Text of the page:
How small businesses with Asian ambitions can profit from Hong Kong’s B.C. connections

Small businesses looking to make a move into Asia could find the right port of call in Hong Kong, where the bond with B.C. is only growing stronger

Credit: Rae Fung at SW Fine Arts

Thomas Lau, who went to high school and university in B.C., has become a successful entrepreneur in his native Hong Kong

Companies looking to make a move into Asia could find the right port of call in Hong Kong, where the bond with B.C. is only growing stronger

One warm night in downtown Hong Kong, I’m sipping a Japanese session IPA with the head of the local Vancouver Canucks fan club. Thomas Lau owns this joint: Coedo Taproom, a stylish resto-bar on a back street in the bustling Causeway Bay district.

Lau, president of NextStep Gourmet Group, gripes about the city’s high rents, long lineups, cramped living quarters, volatile weather and traffic congestion. But the bespectacled Vancouver expat, who plans to take his young family home for summer vacation to escape the tropical heat, clearly enjoys being an entrepreneur here.

“In terms of doing business, there’s nowhere like Hong Kong,” Lau says. “It’s a very free market with a lot of opportunities.” Today alone, he had half a dozen meetings: “There’s always some random person who just comes out of nowhere, and you never know if your next big M&A will come from a guy you just met.”

For Lau and many others, the ties between Hong Kong and B.C. run deep. Some British Columbians have built thriving businesses here, while others are tapping its market from home. Although China’s spectacular rise has diminished its economic importance in favour of bigger mainland cities such as Shanghai and nearby Shenzhen, Hong Kong remains a vibrant international centre. For smaller B.C. companies with designs on Asia, the special administrative region (SAR) of some 7.4 million residents can be a good entry point. It helps that the Hong Kong and B.C. governments are both trying to forge stronger links between the two places.

Born in Hong Kong, Lau moved to B.C. with his family in 1992. After attending high school in Vancouver, he earned a BA in humanities from UVic. In 2004 he returned to Hong Kong, co-founding NextStep three years later. Master franchisee for New York Fries in Hong Kong, Macau and mainland China, the company also owns three Hong Kong craft beer bars. NextStep’s third division is Thirsty Brothers, a craft beer and spirits distributor whose brands include B.C.’s Postmark Brewing, Steamworks Brewing Co. and Whistler Brewing Co. Every six weeks or so it brings in a shipping container of beer from Canada, which accounts for 25 to 30 percent of its imports.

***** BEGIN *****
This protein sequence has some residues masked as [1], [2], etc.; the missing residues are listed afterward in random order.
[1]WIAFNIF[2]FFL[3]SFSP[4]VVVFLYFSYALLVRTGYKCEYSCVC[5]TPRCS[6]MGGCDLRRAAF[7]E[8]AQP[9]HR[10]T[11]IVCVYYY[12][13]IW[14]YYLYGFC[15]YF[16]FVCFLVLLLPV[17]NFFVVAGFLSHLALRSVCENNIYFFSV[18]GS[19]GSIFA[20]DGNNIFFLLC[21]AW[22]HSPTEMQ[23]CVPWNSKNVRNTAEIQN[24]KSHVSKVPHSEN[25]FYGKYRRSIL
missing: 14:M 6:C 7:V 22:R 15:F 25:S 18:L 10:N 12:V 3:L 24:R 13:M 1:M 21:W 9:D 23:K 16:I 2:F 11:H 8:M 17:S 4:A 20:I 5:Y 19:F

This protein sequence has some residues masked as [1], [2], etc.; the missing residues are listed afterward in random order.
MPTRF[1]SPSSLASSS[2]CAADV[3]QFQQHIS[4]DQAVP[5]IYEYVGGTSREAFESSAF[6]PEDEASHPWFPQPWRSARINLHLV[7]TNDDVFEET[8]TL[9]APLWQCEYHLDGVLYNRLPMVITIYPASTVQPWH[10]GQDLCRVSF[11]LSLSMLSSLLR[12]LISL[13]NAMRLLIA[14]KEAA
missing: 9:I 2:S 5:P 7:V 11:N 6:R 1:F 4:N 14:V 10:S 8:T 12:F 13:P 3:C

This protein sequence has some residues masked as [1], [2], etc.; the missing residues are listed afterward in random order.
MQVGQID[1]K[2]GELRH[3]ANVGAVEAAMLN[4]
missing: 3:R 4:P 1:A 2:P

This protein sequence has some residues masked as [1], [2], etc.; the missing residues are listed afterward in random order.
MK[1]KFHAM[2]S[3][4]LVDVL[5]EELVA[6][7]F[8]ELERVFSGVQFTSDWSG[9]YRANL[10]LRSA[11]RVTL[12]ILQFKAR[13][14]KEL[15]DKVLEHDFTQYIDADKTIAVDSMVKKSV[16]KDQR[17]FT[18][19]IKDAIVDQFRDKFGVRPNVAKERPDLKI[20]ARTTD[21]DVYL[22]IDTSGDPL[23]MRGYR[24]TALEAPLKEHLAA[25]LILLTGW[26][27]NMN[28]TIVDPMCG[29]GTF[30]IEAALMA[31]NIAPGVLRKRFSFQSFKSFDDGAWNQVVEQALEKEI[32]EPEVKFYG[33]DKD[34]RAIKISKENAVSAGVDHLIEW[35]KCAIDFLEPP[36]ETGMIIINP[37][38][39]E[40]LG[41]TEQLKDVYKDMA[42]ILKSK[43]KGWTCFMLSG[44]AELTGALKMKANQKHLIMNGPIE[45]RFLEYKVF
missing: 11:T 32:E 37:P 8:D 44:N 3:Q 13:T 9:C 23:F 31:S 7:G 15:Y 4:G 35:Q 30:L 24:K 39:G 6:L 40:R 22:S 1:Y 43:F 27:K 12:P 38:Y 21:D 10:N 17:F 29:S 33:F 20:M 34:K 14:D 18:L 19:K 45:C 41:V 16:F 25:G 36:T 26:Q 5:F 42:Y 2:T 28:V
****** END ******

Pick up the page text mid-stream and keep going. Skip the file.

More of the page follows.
Anyone looking to follow in his footsteps won’t find it easy, Lau cautions. “It’s definitely getting more difficult, but at the same time, in the Asian market as a whole, Hong Kong is very internationalized,” he says. “And it changes so fast.”

For example, Lau didn’t sell craft beer until five or six years ago. Now it’s a major force in the Hong Kong food and beverage industry, he explains. “It’s a very fast-moving market, and also it’s a very accepting market,” Lau says. “People will accept a lot of new ideas.”

I’m not just here for the beer. This visit is courtesy of the Hong Kong government, which is hosting the Asia-Pacific Business Forum (APBF) and the Internet Economy Summit (IES). Presenting the APBF: public agency Hong Kong Cyberport Management Co., the government’s Innovation and Technology Bureau and the United Nations’ Economic and Social Commission for Asia and the Pacific (ESCAP). Many of its sessions explore how the private sector can help reach the UN’s 17 Sustainable Development Goals for 2030.

Meanwhile, the IES is part of Hong Kong’s efforts to establish itself as an Asian tech hub. “In Hong Kong, we are looking at how to improve our own competitiveness and also grow our economy through the use of technology and innovation,” says Allen Yeung, the government’s chief information officer, when I meet him at Cyberport, a sprawling office, retail and incubator space in picturesque Telegraph Bay on southwest Hong Kong Island.

With Macau, China’s other SAR, Hong Kong is now part of the proposed Greater Bay Area, a region of 70 million people that includes nine cities in neighbouring Guangdong province. It also wants to help with the Belt and Road Initiative (BRI), China’s ambitious plan to build land and maritime trade routes linking it to 60 other countries. For Yeung, that means deploying Hong Kong’s fat Internet pipeline, which far outstrips the mainland’s, for what’s known as the Digital Silk Road. The city “can be a very important player as a digital connector between Hong Kong and the wider Belt and Road countries,” he says.